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Volume 18, Number 4—April 2012

Dispatch

Cosavirus Infection in Persons with and without Gastroenteritis, Brazil

Andreas Stöcker1, Breno Frederico de Carvalho Dominguez Souza1, Tereza Cristina Medrado Ribeiro1, Eduardo Martins Netto, Luciana Oliveira Araujo, Jefferson Ivan Corrêa, Patrícia Silva Almeida, Angela Peixoto de Mattos, Hugo da Costa Ribeiro, Diana Brasil Pedral-Sampaio, Christian Drosten, and Jan Felix DrexlerComments to Author 
Author affiliations: University of Bonn Medical Centre, Bonn, Germany (A. Stöcker, C. Drosten, J.F. Drexler); Federal University of Bahia, Salvador, Brazil (A. Stocker, B.F.C.D. Souza, T.C.M. Ribeiro, E.M. Netto, L.O. Araujo, J.I. Corrêa, P.S. Almeida, A.P. de Mattos, H.C. Ribeiro Jr, D.B. Pedral Sampaio)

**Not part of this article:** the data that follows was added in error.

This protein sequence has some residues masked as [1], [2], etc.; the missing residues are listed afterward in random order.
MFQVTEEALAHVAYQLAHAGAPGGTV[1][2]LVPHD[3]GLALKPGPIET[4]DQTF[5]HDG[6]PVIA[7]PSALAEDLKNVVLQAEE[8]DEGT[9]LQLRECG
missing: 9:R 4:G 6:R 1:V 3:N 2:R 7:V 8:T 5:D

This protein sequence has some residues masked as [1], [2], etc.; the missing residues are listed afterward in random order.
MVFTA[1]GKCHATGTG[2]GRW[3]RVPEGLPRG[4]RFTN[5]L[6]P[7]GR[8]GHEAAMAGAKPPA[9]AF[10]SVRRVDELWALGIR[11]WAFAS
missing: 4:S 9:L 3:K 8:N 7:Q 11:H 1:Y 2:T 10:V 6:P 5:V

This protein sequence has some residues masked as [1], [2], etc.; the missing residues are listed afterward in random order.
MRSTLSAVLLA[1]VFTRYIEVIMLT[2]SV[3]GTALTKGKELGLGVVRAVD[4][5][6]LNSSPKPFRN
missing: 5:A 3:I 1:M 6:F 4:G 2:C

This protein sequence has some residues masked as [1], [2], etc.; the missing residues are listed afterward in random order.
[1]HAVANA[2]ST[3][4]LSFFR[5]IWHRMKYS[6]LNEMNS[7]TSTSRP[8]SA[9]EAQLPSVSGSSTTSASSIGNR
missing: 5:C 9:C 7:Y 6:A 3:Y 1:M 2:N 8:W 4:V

Main Article

Figure 1

Detection pattern of cosavirus in children with gastroenteritis throughout different seasons during 2006–2007, Brazil. Temperature was not plotted because it varied little from mean 25.2°C through the year (range 23.6–26.7°C). Precipitation data were obtained from the German Weather Service and represent means throughout 1961–1990.

Figure 1. Detection pattern of cosavirus in children with gastroenteritis throughout different seasons during 2006–2007, Brazil. Temperature was not plotted because it varied little from mean 25.2°C through the year (range 23.6–26.7°C). Precipitation data were obtained from the German Weather Service and represent means throughout 1961–1990.

Main Article

1These authors contributed equally to this article.

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